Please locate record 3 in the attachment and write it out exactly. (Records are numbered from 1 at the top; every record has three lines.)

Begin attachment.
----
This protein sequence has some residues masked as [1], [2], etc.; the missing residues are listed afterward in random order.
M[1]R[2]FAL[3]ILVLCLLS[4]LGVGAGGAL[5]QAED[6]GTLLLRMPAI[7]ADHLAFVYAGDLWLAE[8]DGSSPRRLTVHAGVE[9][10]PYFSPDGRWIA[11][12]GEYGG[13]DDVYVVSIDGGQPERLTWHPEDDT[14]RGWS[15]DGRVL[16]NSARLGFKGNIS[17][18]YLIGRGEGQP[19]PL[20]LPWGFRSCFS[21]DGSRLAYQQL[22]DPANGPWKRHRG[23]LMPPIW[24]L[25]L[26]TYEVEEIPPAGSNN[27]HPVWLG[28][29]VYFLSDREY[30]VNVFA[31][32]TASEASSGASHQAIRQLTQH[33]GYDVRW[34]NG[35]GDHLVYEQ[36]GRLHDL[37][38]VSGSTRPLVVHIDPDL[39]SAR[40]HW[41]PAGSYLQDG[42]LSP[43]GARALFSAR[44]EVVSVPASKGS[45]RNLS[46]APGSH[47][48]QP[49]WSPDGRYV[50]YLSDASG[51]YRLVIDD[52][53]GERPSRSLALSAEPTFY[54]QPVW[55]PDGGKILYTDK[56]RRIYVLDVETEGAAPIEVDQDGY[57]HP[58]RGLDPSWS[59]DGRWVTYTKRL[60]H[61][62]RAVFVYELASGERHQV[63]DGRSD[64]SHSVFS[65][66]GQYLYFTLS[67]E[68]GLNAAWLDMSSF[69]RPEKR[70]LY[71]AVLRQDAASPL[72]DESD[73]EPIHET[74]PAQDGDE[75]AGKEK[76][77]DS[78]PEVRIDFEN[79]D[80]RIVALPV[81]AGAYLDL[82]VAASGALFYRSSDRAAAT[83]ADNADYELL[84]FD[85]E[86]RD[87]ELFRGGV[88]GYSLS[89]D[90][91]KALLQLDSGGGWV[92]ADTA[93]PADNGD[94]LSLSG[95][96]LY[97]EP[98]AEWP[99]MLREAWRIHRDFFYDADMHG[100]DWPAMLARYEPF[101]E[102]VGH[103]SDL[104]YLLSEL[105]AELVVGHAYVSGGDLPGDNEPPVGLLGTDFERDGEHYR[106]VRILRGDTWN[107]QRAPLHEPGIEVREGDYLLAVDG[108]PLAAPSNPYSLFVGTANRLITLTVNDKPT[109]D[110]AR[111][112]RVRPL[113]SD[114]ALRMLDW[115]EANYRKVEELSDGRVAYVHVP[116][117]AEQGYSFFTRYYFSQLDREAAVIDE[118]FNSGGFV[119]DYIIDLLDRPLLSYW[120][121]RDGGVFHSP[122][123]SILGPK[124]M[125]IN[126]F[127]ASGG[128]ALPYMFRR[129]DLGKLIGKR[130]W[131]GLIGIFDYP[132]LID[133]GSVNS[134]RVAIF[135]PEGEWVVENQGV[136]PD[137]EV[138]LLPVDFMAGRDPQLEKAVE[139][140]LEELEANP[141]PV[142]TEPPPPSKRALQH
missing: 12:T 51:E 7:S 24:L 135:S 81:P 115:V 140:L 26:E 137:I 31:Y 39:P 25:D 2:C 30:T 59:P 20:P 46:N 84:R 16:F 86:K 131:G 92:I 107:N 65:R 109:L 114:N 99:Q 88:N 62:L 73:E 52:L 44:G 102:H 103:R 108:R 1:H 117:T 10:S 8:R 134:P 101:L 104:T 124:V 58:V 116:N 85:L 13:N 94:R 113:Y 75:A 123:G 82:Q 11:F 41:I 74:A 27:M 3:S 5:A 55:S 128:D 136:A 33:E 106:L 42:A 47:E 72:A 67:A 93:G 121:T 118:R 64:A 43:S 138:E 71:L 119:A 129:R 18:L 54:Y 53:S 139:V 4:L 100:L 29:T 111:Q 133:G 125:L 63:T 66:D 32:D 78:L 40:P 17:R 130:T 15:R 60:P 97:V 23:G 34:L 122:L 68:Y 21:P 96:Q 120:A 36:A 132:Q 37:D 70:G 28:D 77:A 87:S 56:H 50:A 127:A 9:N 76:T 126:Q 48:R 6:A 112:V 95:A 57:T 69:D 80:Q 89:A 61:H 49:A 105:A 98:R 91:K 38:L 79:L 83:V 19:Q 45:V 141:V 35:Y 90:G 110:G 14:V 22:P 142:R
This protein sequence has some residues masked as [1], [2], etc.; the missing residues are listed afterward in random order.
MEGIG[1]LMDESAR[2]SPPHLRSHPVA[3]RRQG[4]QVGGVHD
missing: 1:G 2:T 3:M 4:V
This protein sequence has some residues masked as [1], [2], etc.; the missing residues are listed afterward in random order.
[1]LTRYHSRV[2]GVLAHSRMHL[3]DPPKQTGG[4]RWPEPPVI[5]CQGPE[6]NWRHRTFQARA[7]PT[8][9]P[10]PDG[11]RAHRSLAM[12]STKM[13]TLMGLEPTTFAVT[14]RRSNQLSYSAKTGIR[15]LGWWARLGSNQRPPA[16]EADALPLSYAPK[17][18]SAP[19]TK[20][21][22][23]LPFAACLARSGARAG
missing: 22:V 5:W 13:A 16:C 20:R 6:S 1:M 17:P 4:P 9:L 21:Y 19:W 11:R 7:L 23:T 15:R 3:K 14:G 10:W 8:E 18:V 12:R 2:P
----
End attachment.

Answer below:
This protein sequence has some residues masked as [1], [2], etc.; the missing residues are listed afterward in random order.
[1]LTRYHSRV[2]GVLAHSRMHL[3]DPPKQTGG[4]RWPEPPVI[5]CQGPE[6]NWRHRTFQARA[7]PT[8][9]P[10]PDG[11]RAHRSLAM[12]STKM[13]TLMGLEPTTFAVT[14]RRSNQLSYSAKTGIR[15]LGWWARLGSNQRPPA[16]EADALPLSYAPK[17][18]SAP[19]TK[20][21][22][23]LPFAACLARSGARAG
missing: 22:V 5:W 13:A 16:C 20:R 6:S 1:M 17:P 4:P 9:L 21:Y 19:W 11:R 7:L 23:T 15:R 3:K 14:G 10:W 8:E 18:V 12:R 2:P